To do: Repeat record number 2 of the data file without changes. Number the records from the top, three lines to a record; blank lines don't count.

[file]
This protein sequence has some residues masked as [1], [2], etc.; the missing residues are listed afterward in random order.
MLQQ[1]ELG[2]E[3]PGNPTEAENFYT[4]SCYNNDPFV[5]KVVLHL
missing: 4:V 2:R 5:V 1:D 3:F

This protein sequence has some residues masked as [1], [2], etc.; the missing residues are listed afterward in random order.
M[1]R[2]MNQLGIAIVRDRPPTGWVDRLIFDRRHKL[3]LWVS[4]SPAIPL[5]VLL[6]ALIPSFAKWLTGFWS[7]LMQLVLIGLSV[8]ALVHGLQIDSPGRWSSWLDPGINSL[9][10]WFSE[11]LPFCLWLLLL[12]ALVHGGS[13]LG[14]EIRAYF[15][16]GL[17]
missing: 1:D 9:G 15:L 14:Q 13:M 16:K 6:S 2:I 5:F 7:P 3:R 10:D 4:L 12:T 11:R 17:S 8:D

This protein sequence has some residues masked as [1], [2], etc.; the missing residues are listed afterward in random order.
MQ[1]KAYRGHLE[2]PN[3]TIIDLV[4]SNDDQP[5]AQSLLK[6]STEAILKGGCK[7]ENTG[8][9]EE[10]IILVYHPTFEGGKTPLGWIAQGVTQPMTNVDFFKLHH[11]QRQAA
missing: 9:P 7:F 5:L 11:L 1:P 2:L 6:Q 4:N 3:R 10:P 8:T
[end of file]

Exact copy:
This protein sequence has some residues masked as [1], [2], etc.; the missing residues are listed afterward in random order.
M[1]R[2]MNQLGIAIVRDRPPTGWVDRLIFDRRHKL[3]LWVS[4]SPAIPL[5]VLL[6]ALIPSFAKWLTGFWS[7]LMQLVLIGLSV[8]ALVHGLQIDSPGRWSSWLDPGINSL[9][10]WFSE[11]LPFCLWLLLL[12]ALVHGGS[13]LG[14]EIRAYF[15][16]GL[17]
missing: 1:D 9:G 15:L 14:Q 13:M 16:K 6:S 2:I 5:F 7:P 3:R 10:D 4:L 12:T 11:R 17:S 8:D